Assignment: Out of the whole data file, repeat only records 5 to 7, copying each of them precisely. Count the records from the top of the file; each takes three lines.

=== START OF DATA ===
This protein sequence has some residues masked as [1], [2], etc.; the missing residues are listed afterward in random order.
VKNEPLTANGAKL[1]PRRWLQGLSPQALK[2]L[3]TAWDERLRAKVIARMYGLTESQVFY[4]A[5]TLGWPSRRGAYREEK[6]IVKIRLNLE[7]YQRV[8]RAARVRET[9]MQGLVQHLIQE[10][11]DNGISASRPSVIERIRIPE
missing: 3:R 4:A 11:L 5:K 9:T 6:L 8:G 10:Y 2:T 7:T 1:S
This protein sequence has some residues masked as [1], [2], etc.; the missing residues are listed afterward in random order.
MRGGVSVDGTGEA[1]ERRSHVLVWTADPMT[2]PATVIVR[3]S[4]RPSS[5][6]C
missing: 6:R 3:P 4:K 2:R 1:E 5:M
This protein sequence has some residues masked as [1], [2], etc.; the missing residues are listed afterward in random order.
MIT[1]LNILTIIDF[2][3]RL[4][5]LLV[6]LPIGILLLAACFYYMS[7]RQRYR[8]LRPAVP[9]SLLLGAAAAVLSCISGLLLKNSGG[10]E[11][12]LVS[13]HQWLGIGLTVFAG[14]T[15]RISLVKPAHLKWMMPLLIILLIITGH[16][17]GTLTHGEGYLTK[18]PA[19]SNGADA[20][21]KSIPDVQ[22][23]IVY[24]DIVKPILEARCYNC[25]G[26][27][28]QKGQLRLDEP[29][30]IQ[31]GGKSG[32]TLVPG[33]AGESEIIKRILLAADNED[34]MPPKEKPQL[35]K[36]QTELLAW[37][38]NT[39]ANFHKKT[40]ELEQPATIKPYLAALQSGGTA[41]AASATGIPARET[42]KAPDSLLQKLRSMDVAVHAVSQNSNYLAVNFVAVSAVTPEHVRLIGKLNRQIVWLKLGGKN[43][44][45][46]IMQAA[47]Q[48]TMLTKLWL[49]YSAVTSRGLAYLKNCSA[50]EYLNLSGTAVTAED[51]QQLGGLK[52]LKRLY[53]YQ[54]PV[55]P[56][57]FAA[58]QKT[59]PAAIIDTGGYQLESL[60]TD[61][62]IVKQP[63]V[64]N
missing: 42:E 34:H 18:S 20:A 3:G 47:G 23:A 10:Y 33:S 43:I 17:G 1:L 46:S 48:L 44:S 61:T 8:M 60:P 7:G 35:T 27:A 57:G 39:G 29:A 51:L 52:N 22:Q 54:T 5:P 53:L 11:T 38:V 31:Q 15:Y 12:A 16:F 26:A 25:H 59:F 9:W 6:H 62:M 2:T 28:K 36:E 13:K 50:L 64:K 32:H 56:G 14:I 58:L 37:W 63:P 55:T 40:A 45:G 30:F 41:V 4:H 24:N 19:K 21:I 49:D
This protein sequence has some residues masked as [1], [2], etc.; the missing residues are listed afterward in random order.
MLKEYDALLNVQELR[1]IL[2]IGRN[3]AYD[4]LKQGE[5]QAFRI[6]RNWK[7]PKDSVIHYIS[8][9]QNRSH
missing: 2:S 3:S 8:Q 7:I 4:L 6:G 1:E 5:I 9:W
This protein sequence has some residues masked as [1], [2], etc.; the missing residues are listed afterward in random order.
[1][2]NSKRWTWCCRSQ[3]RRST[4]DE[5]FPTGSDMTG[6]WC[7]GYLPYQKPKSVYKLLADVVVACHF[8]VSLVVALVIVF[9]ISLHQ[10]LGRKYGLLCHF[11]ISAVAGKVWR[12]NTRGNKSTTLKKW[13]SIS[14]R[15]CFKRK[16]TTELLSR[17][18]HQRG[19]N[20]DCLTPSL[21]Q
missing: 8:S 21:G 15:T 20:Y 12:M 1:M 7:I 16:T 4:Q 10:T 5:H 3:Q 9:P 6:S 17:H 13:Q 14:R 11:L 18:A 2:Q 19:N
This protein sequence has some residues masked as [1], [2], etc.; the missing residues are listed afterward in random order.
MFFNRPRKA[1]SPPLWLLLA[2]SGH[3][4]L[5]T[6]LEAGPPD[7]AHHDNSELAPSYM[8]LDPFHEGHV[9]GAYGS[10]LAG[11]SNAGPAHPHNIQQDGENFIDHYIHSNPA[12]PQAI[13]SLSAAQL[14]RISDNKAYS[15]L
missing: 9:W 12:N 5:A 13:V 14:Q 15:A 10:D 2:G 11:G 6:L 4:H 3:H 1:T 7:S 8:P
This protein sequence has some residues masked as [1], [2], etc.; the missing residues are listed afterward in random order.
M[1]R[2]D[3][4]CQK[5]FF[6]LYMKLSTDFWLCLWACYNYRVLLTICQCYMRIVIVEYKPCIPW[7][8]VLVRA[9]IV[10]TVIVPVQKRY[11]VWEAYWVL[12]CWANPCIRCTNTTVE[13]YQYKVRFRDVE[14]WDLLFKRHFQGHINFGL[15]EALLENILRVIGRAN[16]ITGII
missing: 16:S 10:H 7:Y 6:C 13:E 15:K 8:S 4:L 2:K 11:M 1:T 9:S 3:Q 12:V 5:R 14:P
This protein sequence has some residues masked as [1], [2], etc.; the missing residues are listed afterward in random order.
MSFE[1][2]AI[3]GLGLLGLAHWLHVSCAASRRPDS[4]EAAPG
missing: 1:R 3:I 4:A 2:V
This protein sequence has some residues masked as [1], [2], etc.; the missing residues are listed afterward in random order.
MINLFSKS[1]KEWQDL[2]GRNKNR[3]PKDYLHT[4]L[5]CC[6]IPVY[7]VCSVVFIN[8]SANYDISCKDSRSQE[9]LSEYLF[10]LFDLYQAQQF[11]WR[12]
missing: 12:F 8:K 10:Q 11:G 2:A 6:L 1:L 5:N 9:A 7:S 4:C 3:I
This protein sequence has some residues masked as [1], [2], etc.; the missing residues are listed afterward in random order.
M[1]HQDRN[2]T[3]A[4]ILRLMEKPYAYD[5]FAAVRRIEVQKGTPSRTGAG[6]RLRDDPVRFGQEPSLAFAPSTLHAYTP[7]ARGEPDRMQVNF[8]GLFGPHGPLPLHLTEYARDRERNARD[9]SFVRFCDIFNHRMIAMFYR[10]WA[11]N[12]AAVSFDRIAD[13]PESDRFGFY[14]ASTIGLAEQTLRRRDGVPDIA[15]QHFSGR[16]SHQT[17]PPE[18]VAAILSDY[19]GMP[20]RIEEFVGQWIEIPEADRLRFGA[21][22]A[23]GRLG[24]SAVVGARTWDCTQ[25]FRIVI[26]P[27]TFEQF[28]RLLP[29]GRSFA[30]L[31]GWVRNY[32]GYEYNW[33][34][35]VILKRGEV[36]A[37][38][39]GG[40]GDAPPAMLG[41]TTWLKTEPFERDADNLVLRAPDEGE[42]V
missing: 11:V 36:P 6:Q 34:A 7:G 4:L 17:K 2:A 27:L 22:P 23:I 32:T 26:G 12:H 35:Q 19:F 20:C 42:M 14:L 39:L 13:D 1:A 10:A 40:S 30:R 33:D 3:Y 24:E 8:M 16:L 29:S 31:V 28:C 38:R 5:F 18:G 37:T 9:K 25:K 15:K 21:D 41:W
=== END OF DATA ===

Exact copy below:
This protein sequence has some residues masked as [1], [2], etc.; the missing residues are listed afterward in random order.
[1][2]NSKRWTWCCRSQ[3]RRST[4]DE[5]FPTGSDMTG[6]WC[7]GYLPYQKPKSVYKLLADVVVACHF[8]VSLVVALVIVF[9]ISLHQ[10]LGRKYGLLCHF[11]ISAVAGKVWR[12]NTRGNKSTTLKKW[13]SIS[14]R[15]CFKRK[16]TTELLSR[17][18]HQRG[19]N[20]DCLTPSL[21]Q
missing: 8:S 21:G 15:T 20:Y 12:M 1:M 7:I 16:T 4:Q 10:T 5:H 3:Q 9:P 6:S 17:H 13:Q 14:R 11:L 18:A 2:Q 19:N
This protein sequence has some residues masked as [1], [2], etc.; the missing residues are listed afterward in random order.
MFFNRPRKA[1]SPPLWLLLA[2]SGH[3][4]L[5]T[6]LEAGPPD[7]AHHDNSELAPSYM[8]LDPFHEGHV[9]GAYGS[10]LAG[11]SNAGPAHPHNIQQDGENFIDHYIHSNPA[12]PQAI[13]SLSAAQL[14]RISDNKAYS[15]L
missing: 9:W 12:N 5:A 13:V 14:Q 15:A 10:D 2:G 11:G 6:L 4:H 3:H 1:T 7:S 8:P
This protein sequence has some residues masked as [1], [2], etc.; the missing residues are listed afterward in random order.
M[1]R[2]D[3][4]CQK[5]FF[6]LYMKLSTDFWLCLWACYNYRVLLTICQCYMRIVIVEYKPCIPW[7][8]VLVRA[9]IV[10]TVIVPVQKRY[11]VWEAYWVL[12]CWANPCIRCTNTTVE[13]YQYKVRFRDVE[14]WDLLFKRHFQGHINFGL[15]EALLENILRVIGRAN[16]ITGII
missing: 16:S 10:H 7:Y 6:C 13:E 15:K 8:S 4:L 2:K 11:M 1:T 9:S 3:Q 12:V 5:R 14:P